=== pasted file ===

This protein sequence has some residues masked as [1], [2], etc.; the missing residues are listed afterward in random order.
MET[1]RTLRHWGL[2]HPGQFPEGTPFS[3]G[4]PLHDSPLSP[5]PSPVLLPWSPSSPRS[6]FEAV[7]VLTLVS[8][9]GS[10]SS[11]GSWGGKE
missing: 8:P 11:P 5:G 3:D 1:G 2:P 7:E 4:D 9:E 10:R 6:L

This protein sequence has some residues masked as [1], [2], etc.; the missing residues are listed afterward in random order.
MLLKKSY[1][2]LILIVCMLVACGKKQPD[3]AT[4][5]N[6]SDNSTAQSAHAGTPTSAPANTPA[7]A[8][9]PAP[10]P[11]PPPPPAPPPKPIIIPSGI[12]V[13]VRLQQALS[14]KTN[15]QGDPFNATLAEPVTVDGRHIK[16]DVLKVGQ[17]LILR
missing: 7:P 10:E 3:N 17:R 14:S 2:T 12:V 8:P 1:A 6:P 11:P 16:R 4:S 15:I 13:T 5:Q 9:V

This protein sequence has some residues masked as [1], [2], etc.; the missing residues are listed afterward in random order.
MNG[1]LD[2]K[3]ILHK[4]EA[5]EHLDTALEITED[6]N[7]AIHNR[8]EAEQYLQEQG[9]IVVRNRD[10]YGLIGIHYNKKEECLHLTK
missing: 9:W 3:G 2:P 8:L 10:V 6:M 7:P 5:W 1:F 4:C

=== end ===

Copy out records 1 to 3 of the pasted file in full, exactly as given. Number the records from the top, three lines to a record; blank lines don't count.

This protein sequence has some residues masked as [1], [2], etc.; the missing residues are listed afterward in random order.
MET[1]RTLRHWGL[2]HPGQFPEGTPFS[3]G[4]PLHDSPLSP[5]PSPVLLPWSPSSPRS[6]FEAV[7]VLTLVS[8][9]GS[10]SS[11]GSWGGKE
missing: 8:P 11:P 5:G 3:D 1:G 2:P 7:E 4:D 9:E 10:R 6:L

This protein sequence has some residues masked as [1], [2], etc.; the missing residues are listed afterward in random order.
MLLKKSY[1][2]LILIVCMLVACGKKQPD[3]AT[4][5]N[6]SDNSTAQSAHAGTPTSAPANTPA[7]A[8][9]PAP[10]P[11]PPPPPAPPPKPIIIPSGI[12]V[13]VRLQQALS[14]KTN[15]QGDPFNATLAEPVTVDGRHIK[16]DVLKVGQ[17]LILR
missing: 7:P 10:E 3:N 17:R 14:S 2:T 12:V 8:P 1:A 6:P 11:P 16:R 4:S 15:I 13:T 5:Q 9:V

This protein sequence has some residues masked as [1], [2], etc.; the missing residues are listed afterward in random order.
MNG[1]LD[2]K[3]ILHK[4]EA[5]EHLDTALEITED[6]N[7]AIHNR[8]EAEQYLQEQG[9]IVVRNRD[10]YGLIGIHYNKKEECLHLTK
missing: 9:W 3:G 2:P 8:L 10:V 6:M 7:P 5:W 1:F 4:C